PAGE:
Huning's Highland neighborhood has been impacted by the local economy and reflects drastic citywide changes. Historic exhibit photos document those changes primarily along Central Avenue. Huning's Highland was the first neighborhood platted after the Atlantic and Pacific Railroad, a subsidiary of the Atchison, Topeka and Santa Fe Railway, laid tracks to Albuquerque in 1880. Subdivision boundaries are the railroad tracks on the west, Martin Luther King Jr. Avenue on the north, the freeway 1-25 on the east, and Iron Avenue on the south. This exhibition will show the impact municipal development has on residential neighborhoods by focusing on the dramatic transformation that occurred in Franz Huning's Highland Addition neighborhood along Central Avenue from the late 19th century to present day.
By 1908 most of the blocks were filled with homes that duplicated eastern or mid-western housing styles. Newcomers relocated to Albuquerque to work for the railroad and to establish and work at businesses downtown. Houses both grand and modest, lined Central Avenue and the neighborhood.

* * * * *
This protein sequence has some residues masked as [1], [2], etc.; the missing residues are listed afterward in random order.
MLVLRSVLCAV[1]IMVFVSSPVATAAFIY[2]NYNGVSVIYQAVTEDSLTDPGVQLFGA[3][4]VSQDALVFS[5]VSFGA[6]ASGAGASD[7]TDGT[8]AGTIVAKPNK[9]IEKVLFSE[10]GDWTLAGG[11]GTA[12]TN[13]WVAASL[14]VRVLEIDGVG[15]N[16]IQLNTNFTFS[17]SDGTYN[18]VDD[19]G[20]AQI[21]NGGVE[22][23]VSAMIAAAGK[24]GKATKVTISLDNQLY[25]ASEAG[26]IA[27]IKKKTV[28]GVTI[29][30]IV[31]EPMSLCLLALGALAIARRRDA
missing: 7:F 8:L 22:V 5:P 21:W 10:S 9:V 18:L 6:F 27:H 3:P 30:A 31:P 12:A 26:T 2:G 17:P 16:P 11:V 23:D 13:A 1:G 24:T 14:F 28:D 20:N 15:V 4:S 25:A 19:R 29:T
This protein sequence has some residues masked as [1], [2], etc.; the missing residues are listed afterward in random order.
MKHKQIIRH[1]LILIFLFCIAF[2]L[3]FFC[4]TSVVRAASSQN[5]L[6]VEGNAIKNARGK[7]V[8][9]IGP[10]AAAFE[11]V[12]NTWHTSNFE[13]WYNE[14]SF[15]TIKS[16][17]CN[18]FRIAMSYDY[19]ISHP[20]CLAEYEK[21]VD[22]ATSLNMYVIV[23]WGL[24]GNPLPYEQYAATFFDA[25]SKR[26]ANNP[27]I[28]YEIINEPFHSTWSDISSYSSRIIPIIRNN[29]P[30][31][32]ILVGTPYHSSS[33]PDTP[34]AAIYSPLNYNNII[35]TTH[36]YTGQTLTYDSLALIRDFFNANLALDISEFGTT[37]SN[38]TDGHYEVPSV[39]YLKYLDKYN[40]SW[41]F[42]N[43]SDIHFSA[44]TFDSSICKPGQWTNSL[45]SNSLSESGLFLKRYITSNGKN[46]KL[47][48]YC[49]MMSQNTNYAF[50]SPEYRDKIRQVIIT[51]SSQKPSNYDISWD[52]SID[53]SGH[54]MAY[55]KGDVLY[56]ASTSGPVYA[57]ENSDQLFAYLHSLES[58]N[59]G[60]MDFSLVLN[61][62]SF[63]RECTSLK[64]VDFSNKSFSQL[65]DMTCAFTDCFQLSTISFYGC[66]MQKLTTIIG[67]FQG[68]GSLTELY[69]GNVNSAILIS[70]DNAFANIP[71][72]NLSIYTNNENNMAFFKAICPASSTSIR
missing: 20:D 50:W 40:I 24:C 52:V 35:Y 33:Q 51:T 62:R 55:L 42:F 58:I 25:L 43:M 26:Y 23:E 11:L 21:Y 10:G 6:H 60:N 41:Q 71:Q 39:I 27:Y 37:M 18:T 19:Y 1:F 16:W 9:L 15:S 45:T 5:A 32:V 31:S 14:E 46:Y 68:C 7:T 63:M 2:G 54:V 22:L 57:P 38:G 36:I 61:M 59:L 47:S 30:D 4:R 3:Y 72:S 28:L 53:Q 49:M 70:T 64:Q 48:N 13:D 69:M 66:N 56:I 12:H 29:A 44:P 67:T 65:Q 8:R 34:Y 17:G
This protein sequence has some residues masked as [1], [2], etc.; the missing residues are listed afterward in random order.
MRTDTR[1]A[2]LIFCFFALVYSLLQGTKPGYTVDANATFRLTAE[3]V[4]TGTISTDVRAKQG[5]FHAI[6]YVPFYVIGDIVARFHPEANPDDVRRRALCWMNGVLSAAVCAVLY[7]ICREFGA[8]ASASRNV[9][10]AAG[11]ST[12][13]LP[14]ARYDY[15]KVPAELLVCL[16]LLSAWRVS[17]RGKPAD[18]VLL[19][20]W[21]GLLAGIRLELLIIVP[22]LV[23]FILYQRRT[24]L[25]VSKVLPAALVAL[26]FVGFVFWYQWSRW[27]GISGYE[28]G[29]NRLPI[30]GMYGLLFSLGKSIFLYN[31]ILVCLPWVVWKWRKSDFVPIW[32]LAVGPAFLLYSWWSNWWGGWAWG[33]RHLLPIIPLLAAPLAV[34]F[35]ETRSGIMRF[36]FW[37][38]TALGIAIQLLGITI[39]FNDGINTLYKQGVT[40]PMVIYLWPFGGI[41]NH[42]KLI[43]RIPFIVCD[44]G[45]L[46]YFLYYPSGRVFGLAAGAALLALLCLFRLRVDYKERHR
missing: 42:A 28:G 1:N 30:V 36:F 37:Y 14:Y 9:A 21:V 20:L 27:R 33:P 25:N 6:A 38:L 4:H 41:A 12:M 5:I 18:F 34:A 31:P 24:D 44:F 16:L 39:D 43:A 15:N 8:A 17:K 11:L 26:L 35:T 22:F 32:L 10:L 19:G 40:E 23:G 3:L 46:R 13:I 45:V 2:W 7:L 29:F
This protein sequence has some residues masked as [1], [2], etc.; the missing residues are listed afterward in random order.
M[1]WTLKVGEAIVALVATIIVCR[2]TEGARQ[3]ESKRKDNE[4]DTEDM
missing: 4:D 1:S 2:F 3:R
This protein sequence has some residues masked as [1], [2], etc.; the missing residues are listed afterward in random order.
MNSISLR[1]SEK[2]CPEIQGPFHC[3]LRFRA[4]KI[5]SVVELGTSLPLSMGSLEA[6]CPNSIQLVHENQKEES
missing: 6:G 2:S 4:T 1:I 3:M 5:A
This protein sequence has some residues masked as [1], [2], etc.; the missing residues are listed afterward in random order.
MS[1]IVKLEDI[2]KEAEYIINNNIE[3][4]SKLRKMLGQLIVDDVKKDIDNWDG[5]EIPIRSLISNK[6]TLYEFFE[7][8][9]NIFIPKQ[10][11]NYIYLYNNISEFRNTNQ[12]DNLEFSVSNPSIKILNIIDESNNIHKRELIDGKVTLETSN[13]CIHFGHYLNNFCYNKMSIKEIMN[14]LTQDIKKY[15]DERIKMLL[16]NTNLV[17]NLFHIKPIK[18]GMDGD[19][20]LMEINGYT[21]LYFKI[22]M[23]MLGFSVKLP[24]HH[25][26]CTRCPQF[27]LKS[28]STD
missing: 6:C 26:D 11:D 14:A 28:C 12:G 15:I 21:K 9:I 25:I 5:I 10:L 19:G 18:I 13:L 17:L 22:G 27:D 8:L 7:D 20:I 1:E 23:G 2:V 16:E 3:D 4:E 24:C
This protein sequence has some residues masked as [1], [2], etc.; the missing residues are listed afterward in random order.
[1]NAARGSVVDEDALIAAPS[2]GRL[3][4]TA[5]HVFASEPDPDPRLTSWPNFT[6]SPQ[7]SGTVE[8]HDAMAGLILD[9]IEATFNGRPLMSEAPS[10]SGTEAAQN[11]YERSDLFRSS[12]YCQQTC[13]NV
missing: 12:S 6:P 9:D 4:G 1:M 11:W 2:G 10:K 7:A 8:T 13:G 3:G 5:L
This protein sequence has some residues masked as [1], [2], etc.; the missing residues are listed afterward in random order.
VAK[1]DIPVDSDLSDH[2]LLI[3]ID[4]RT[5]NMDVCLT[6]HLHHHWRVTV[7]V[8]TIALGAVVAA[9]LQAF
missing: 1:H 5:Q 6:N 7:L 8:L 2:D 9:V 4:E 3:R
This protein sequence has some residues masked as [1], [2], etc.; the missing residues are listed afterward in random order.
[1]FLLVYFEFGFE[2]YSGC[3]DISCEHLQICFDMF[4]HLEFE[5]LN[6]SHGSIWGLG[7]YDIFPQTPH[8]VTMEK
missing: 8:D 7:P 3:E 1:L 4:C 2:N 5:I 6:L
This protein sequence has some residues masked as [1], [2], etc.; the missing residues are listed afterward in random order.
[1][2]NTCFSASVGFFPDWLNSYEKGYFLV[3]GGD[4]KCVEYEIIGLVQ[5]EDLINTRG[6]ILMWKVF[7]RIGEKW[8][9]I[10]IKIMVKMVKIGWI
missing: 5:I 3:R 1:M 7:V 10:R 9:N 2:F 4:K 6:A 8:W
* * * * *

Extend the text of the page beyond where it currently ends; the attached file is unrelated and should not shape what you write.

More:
Central Avenue was designated as the newly routed Route 66 in 1937. Filling stations and small businesses replaced many of the homes. When the Pan American Highway, now 1-25, was opened in 1960 six motels eliminated most of the auto services. The neighborhood declined.
All the filling stations and two motels are gone. Old Albuquerque High School, which closed and sat empty for 25 years, is filled with classy condominiums and apartments. The old AT & SF railroad hospital is an elegant boutique hotel. Businesses and restaurants thrive. The present economic trend is targeted to the millennial crowd. Since 2005 Central and Broadway in Huning's Highland are now known as EDO or East Downtown. (Gallery 6 / The William A. + Loretta Barrett Keleher Gallery)